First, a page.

Ten years ago non-primary manufactured goods made up 37% of our goods exports. That proportion is now just 24%. Our export and therefore economic dependence upon the primary sector is soaring. This is very unlikely to change given the strong demand offshore for our primary products, global challenges which face all manufacturers no matter where they are, and the high probability of a continued high NZD which we show is correlated with manufacturing export weakness. Page 1 – 2
Bye Bye Australia, Ni Hao China
Right this minute, as you sit at your desk or lie in your bath reading this at the end of October 2013, China is overtaking Australia to become our most important export destination. The relationship will never go back and from here on out the NZ government and primary producers will need to give high thought to how China and the Chinese will perceive everything they/we do. Welcome to our new world and the answer perhaps to the question why the Government does not want to impose restrictions on foreigners buying NZ residential property. Page 3-5
In school kids receive frequent praise. In the workplace though? Not in New Zealand given our culture. Page 5
Inflation Risks Building
Inflation is currently low at just 1.4%. But economic growth is accelerating with capacity use and business difficulties in sourcing labour already at above average levels. Labour supply quality has deteriorated after five years of low investment in apprenticeships and training, and business investment has not only been weak since 2008 it remains weak with no obvious improvement yet underway. The reluctance of businesses to invest is a global phenomenon and calls into question the sustainability of economic upturns increasingly being propelled by a lengthening period of global extraordinarily easy monetary policy. Page 6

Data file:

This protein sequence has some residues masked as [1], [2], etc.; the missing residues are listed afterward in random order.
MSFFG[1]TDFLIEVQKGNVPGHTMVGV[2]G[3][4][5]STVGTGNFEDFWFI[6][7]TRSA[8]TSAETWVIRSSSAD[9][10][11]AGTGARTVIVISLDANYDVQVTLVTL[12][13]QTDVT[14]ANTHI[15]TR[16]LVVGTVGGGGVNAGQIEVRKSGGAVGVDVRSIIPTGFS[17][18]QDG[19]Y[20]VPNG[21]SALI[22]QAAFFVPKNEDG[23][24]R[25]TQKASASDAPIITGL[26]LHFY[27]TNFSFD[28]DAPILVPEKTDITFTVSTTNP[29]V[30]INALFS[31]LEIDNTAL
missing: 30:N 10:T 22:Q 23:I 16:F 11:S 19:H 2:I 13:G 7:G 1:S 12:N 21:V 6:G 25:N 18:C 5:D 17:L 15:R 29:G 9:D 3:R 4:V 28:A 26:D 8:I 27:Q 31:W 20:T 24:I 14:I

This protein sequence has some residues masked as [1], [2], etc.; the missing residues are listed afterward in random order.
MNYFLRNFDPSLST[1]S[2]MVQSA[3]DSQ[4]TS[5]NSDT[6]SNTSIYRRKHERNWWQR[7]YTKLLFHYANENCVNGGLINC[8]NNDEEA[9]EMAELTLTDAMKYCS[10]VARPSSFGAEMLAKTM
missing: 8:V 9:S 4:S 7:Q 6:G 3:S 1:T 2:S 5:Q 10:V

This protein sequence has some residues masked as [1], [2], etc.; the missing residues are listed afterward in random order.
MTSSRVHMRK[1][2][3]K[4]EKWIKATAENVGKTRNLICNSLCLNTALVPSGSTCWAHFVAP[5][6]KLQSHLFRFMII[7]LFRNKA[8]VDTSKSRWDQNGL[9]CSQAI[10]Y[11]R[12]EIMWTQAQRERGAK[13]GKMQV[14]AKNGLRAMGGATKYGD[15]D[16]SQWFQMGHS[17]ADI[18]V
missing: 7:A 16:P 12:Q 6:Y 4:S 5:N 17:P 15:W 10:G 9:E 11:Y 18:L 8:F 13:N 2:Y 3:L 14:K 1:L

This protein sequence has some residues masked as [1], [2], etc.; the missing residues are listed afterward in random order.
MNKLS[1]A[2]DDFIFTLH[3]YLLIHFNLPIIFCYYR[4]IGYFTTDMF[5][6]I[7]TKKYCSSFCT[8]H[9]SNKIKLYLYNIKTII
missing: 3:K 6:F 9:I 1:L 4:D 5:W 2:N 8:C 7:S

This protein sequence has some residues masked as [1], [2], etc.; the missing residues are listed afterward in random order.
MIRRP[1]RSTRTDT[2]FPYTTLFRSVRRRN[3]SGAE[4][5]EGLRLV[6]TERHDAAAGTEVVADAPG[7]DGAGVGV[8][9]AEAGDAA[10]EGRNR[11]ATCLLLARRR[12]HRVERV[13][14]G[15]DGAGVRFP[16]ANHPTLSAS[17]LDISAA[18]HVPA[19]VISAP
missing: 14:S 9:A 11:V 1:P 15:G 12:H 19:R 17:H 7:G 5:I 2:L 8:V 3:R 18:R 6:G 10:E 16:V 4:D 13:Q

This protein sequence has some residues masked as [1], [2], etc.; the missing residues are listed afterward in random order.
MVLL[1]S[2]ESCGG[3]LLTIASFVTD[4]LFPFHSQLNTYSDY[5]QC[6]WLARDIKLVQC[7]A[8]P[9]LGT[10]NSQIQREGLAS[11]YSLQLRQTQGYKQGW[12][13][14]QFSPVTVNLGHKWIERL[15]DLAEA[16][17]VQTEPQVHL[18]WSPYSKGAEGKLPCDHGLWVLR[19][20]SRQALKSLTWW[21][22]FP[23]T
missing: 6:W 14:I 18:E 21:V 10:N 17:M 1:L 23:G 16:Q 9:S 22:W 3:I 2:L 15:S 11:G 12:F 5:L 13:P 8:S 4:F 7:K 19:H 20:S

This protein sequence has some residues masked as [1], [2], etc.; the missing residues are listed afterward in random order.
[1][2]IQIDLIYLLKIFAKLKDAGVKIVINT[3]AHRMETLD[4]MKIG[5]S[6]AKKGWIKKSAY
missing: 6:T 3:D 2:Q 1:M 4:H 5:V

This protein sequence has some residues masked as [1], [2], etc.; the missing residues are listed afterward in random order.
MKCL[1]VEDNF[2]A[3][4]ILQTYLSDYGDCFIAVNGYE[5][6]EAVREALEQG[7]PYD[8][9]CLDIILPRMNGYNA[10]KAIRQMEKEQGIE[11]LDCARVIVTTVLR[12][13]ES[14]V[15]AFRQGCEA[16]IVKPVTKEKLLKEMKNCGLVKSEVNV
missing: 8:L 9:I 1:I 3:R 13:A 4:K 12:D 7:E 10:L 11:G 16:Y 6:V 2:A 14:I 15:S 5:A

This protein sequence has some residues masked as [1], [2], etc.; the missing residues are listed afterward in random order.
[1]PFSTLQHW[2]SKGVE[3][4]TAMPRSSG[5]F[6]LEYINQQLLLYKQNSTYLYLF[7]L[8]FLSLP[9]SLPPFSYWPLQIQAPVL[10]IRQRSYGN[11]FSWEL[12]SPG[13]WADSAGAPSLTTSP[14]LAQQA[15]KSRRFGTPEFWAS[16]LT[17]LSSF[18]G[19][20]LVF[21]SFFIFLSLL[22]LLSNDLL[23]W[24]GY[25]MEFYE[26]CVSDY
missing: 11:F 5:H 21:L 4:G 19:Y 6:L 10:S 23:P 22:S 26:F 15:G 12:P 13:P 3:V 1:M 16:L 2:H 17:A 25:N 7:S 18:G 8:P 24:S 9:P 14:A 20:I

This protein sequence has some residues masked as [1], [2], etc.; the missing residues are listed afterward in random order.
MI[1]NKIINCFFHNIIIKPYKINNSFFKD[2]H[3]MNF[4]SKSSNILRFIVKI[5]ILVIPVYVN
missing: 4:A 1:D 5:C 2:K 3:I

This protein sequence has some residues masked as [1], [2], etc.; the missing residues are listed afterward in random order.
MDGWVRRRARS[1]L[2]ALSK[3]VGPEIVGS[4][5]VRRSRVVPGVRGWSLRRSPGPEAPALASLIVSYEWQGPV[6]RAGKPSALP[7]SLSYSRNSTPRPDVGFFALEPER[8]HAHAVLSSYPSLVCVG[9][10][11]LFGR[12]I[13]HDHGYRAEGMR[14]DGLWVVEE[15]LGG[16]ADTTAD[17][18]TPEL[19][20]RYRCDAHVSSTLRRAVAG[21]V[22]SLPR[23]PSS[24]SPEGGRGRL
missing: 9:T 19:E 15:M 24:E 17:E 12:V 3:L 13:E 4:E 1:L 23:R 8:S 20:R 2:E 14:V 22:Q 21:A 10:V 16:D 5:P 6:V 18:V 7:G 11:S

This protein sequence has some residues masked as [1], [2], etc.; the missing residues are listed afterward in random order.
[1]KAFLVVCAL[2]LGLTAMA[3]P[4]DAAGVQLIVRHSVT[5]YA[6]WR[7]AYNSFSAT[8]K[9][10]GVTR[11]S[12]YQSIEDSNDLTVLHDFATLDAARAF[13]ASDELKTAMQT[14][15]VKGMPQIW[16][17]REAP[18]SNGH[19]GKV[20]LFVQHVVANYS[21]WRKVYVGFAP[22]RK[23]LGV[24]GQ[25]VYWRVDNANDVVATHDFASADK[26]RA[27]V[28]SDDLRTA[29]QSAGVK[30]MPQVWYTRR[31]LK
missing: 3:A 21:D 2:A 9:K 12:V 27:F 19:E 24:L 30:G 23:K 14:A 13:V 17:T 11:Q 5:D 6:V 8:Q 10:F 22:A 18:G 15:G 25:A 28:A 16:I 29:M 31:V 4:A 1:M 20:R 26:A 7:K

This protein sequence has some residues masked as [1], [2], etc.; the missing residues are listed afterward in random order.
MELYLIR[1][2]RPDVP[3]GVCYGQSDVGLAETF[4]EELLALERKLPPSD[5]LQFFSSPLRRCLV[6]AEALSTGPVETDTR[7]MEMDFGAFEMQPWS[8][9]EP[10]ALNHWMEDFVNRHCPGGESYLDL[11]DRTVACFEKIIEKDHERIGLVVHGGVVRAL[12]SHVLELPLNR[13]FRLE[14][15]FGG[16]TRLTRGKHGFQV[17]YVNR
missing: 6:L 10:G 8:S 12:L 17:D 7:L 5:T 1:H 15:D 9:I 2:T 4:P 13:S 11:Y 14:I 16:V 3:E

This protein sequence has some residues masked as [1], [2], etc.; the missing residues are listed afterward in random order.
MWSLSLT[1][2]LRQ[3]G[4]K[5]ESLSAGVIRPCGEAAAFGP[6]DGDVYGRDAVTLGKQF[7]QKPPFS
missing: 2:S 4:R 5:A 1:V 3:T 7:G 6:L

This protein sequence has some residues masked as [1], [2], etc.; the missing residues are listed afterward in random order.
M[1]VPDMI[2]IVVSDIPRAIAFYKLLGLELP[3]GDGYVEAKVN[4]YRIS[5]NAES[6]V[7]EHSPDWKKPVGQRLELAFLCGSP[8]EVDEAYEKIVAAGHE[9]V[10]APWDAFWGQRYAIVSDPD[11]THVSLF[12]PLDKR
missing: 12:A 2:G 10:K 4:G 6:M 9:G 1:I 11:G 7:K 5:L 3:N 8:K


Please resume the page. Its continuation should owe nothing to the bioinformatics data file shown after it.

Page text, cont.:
Which Age Group Likes The RB’s LVR Rules?
This Sunday morning before heading to Auckland then flying to Japan for the Japan NZ Business Council conference I will release the results of our latest BNZ-Nine Rewards Consumer Trends Survey. This month we added an extra question regarding whether people support or oppose the LVR rules. From the 524 respondents we found a net 15% opposing the rules. A net 55% of 25 – 29 year olds dislike them. But there is one group who support them – those aged 65 years and over with a net 22% favourable view.